"On the whole, I would probably look at it as a positive," Dunn said. "It's also one of the most frustrating because we had a legit opportunity to make it to the playoffs and we just didn't have enough at the end."
Wednesday's victory finished the White Sox season at 85-77 and 40-41 on the road. Gavin Floyd (12-11) earned the victory with seven shutout innings, while Dan Johnson, Paul Konerko and Dayan Viciedo supplied the offensive firepower.
Konerko's blast during a four-run fifth was his 26th and marked his 12th year with at least 75 RBIs. Johnson proved once against to be "Mr. Game 162," as he followed up his dramatic ninth-inning homer with the Rays against the Yankees on the last day of the 2011 regular season with three long blasts and five RBIs in far less dramatic fashion.
Viciedo hit a solo homer in the ninth off Vinnie Pestano, followed by Johnson's third blast off the night.
Those were the answers to the question as to how the last game of this season played out. The more pressing ongoing questions deal with the important inactive players on this night.
Pierzynski is set to become a free agent, while the White Sox hold a $22 million option on right-handed hurler Jake Peavy and a $13 million option on Youkilis that they don't figure to pick up. It doesn't mean the White Sox have ruled out bringing back either of these players, along with potential free agents such as reliever Brett Myers and Floyd, who has a $9.5 million club option for 2013.
"I've been here in Chicago a while and it would be nice to stay here. It's really up to them," Floyd said. "We get along very well and feel comfortable here and love the city and even the coaching staff. It's been a blessing to be around them and it's just nice. We'll see what happens."
All of the right things were being said by all sides on this chilly evening in Cleveland. But the White Sox just don't know at this point who will fit into their future financial mix.
"It's too early to speculate right now," White Sox general manager Ken Williams said. "Too much to go through."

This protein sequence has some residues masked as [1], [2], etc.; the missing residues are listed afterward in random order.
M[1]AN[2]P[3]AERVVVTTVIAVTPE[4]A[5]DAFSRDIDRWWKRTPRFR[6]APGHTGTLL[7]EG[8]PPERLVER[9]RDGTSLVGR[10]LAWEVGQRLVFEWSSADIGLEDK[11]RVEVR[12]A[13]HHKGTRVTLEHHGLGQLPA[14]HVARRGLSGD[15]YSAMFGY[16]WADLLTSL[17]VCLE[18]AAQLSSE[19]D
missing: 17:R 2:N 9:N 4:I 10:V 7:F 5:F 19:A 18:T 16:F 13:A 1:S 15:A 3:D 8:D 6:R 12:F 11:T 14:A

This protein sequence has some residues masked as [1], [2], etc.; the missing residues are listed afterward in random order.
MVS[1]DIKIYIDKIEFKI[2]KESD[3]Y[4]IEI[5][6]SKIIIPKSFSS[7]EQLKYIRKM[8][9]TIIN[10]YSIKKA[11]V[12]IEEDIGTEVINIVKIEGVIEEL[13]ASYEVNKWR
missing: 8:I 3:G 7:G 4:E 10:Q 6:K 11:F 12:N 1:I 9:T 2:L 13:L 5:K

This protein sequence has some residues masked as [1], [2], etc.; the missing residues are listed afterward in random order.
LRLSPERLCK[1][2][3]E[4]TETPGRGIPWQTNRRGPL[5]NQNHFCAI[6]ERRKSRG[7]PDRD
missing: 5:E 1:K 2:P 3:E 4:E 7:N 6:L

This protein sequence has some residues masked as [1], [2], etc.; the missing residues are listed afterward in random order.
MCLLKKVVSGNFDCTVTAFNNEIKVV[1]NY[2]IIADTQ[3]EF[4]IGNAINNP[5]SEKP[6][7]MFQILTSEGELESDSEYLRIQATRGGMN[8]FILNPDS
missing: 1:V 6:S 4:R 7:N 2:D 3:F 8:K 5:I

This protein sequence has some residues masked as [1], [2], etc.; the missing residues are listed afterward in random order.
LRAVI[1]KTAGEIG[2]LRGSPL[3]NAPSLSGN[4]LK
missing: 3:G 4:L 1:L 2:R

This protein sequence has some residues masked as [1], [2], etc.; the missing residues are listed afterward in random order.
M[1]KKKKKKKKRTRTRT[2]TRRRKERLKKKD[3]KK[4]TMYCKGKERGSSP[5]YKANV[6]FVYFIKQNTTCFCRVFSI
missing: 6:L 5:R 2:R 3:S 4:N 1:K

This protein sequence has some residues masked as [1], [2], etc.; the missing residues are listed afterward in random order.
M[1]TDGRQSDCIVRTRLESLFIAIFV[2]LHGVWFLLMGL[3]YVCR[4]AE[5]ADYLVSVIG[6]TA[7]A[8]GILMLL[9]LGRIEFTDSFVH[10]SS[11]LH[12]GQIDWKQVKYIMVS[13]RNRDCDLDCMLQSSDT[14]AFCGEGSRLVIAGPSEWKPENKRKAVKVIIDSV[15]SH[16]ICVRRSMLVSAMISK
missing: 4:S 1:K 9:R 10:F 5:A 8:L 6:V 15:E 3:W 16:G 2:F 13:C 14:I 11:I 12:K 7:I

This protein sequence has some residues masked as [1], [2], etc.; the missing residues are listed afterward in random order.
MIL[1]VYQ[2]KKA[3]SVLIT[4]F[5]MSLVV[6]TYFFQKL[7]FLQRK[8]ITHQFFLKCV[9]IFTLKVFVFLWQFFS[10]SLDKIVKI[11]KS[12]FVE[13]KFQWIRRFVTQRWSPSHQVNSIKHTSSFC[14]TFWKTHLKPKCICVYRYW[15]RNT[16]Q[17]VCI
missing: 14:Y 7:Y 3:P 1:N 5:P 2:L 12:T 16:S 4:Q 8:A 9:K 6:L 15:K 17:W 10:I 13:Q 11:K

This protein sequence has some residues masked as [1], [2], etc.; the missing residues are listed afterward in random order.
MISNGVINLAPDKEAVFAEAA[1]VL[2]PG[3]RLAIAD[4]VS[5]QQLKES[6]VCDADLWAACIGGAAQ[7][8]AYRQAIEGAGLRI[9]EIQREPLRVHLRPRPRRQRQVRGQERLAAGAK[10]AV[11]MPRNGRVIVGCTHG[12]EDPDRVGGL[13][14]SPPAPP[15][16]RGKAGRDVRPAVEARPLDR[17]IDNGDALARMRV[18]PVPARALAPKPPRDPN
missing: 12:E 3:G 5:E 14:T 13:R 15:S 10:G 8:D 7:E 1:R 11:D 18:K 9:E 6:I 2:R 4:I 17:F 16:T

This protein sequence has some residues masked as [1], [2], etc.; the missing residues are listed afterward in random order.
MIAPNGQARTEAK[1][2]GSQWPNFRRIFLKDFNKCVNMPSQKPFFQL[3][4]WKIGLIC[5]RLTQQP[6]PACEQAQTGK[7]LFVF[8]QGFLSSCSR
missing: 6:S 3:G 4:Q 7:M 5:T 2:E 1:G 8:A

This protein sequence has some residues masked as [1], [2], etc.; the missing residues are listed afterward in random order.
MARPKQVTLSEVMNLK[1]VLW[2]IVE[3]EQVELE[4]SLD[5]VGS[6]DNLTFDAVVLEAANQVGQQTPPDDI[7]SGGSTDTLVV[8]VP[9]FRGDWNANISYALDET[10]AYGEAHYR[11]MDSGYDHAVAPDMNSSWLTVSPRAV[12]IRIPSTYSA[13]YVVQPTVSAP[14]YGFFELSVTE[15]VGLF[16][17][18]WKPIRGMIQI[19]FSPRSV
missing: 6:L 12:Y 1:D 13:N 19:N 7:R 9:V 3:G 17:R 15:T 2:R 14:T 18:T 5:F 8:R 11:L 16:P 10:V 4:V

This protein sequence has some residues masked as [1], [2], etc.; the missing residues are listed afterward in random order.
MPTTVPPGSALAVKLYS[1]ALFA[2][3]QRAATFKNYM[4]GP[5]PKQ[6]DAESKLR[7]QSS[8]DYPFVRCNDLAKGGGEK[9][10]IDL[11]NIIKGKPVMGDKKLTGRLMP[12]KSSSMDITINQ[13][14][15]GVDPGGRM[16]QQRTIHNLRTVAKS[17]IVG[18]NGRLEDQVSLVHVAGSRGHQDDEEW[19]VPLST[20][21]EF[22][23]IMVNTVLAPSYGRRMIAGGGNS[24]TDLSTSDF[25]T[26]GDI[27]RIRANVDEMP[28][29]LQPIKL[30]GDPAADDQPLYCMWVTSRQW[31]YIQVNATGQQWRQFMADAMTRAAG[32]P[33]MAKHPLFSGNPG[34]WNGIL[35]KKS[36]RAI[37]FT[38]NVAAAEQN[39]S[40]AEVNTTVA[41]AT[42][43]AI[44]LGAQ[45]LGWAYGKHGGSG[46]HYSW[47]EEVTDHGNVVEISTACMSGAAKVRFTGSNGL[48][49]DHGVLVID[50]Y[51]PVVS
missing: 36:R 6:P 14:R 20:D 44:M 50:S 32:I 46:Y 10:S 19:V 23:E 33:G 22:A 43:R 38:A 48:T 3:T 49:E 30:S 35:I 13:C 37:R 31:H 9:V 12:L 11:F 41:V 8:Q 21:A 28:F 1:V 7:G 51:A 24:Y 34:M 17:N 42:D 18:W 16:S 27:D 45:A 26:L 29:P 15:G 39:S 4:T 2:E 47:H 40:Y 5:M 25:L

"Every decision I make from here on out is through my family," said Youkilis, who hit .236 with 15 homers and 46 RBIs in 122 games for the White Sox. "The whole thing is a business. Sometimes it's out of your control. So, that's part of the game and I learned that this year. I've enjoyed it, I've had a lot of fun. It's great for my family in Cincinnati to come up and watch. But the future? Who knows what's going to happen?"
Manager Robin Ventura and his full staff will be back in 2013, barring managerial interest put forth by another organization for some of his coaches. The first-year manager will enter Spring Training with a better understanding of what he has in what turned out be a successful learning experience.
Of course, it's uncertain how many of the players with him for the first year will return for his second. Dunn is one who is certain to be there.
After going through one of the worst individual seasons in Major League history, Dunn put himself in the running for Comeback Player of the Year by slugging 41 homers and driving in 96 runs. He hit just .204 and his 222 strikeouts were the second-highest single-season total behind Mark Reynolds' 223 strikeouts from 2009.
This year's effort represents a return to the stellar form Dunn has shown over the previous 10 years of his career. And with 2012 coming to a close in a positive fashion, maybe Dunn can finally stop talking about 2011.
"I'll always have to answer questions about last year. It's September and I'm still answering questions about last year," a smiling Dunn said. "I want to do something next year so I don't get asked about this year. There's a lot of room for improvement."
Dunn and Rios exit this season first and fifth, respectively, in active games played without reaching the postseason. So that room for improvement spoken of by Dunn counts for the team as much as the individuals, although that was not Ventura's final message to his team.
"Again, effort and sometimes the game is cruel," Ventura said. "It can be hard and everything else and what they brought every day and what they gave the staff is appreciated. You're going with the kind of people you have and the effort you get every day when they come in and you're pleased with that."